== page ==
Growth in UK retail sales slowed markedly in the first three months of this year as Brexit uncertainty made shoppers more cautious, an industry body said (Financial Times £). Retail sales rose 0.6% in the first quarter of 2019 compared with a year earlier, far below the 1.8% growth rate recorded for the start of 2018, according to data from the British Retail Consortium and KPMG representing three-fifths of the sector. The BRC said the timing of Easter, on 21 April this year after falling on 1 April in 2018, was likely to have distorted the sales figures, as many shops were yet to experience a rush in sales ahead of the holiday period (The Guardian).
“Tesco’s results for last year are set to confirm the UK’s biggest grocer has staged a strong recovery under Dave Lewis,” writes Ruth Sunderland in the Daily Mail. “Tesco is expected to report pre-tax profits of £1.6 billion, compared with £1.3bn a year ago, according to stockbroker AJ Bell. This is a remarkable revival, considering that in 2014 the company reported its worst results ever, with a loss of £6.4bn.”
The small business commissioner and senior MPs have taken the highly unusual step of publicly criticising the health food chain Holland & Barrett for treating its suppliers “shabbily”, as part of a crackdown on companies that take months to pay suppliers (The Guardian).
The administration of Patisserie Valerie has been obstructed after creditors to the collapsed café chain rejected plans by KPMG to wind down the business (The Times £). In a rare move, creditors voted against the professional services firm’s proposals on how to handle the administration, as it warned it was “uncertain” whether there would be enough money to repay them.
Waitrose has apologised over “racist” Easter ducks after customers complained that the dark brown one was labelled as “ugly” (Telegraph £). An £8 trio of white, milk and dark chocolate Easter ducklings caused offence among a “small number” of customers for being labelled as “fluffy”, “crispy” and “ugly”.
Shoppers merrily spent more money last month on eating out and entertaining, suggesting consumers will keep on supporting the economy despite fears of a global slump (Telegraph £).
The price of pork is likely to rise worldwide after African swine fever took a heavy toll on livestock in China (The Times £). Since last year, China, which produces half the world’s pork, has reported about 115 outbreaks of the fever to the World Organisation for Animal Health.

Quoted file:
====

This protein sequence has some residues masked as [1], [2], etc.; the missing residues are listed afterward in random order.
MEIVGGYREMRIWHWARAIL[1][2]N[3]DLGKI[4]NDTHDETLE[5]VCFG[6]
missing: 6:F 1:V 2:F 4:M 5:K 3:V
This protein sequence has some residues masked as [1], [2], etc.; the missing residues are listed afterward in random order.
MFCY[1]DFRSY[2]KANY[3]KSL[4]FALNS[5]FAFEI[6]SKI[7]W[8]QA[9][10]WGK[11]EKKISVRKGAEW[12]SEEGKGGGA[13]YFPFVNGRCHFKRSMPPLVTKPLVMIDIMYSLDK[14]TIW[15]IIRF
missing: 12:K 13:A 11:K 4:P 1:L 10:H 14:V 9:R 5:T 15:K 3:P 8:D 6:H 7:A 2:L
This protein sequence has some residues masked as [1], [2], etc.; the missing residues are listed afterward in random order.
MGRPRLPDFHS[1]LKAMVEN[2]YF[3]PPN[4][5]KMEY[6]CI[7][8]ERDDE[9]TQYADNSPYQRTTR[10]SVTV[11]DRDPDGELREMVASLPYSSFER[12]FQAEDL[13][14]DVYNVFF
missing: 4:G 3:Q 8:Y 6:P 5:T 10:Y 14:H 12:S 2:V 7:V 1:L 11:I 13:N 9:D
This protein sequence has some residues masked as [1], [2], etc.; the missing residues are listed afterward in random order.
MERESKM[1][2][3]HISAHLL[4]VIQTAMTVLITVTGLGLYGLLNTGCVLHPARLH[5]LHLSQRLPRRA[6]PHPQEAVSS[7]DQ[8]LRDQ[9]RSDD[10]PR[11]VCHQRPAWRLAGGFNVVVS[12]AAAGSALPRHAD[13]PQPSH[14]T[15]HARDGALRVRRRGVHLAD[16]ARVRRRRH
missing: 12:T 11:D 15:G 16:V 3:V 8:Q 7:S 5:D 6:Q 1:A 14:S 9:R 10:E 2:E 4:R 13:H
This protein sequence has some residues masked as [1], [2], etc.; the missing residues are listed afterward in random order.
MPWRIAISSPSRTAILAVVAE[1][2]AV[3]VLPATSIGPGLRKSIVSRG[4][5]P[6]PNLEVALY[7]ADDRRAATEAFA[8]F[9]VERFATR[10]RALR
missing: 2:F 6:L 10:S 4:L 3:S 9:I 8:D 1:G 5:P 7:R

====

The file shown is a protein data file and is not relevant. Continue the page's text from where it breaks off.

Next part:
Britons are throwing away more than 720 million edible eggs a year because they follow “best before” dates too stringently, research has found (The Times £). The wastage is three times more than in 2008 and comes at a cost of £139 million, according to the campaigning organisation Too Good To Go.
Nestlé, the world’s largest food company, has broken a pledge to end the use of vanilla flavourings in baby milk powders, according to a report. The Swiss multinational has continued to sell vanilla-flavoured infant formulas in Hong Kong, even though it advertises infant products in mainland China as healthy options because they do not contain the flavouring, the report by the Changing Markets Foundation (CMF) found (The Guardian).
Burger King has been forced to delete a “culturally insensitive” advert which depicted a westerner struggling to eat a burger with chopsticks, the latest western brand to be accused of mocking Asian food customs (The Guardian).
The woes afflicting midmarket restaurants will be underlined today when the company behind Café Rouge and Bella Italia reports a £242 million loss in the wake of a financial restructuring (The Times £). Accounts due to be filed by Casual Dining Group include a £209.6 million goodwill writedown reflecting the fall in the value of the business because of soaring costs and tough trading conditions.
A glowing review of Burger King’s new plant-based Whopper comes from an unlikely source: a senior meat industry lobbyist who admitted the surprisingly realistic taste of modern fake meats is a “wake-up call” to livestock farmers (The Guardian).
Nestle’s sale of its Herta lunch-meat business may attract interest from bidders including U.S. packaged meat company Smithfield Foods Inc. and agricultural commodities giant Cargill Inc., according to people with knowledge of the matter (Bloomberg).
Debenhams looks increasingly likely to be placed into a pre-pack administration after the struggling department store group’s lenders rejected major shareholder Sports Direct’s recapitalisation plan (Financial Times £).
Shares in Kweichow Moutai climbed to a new record high on Monday after the Chinese distiller’s preliminary first quarter profits were stronger than expected (Financial Times £).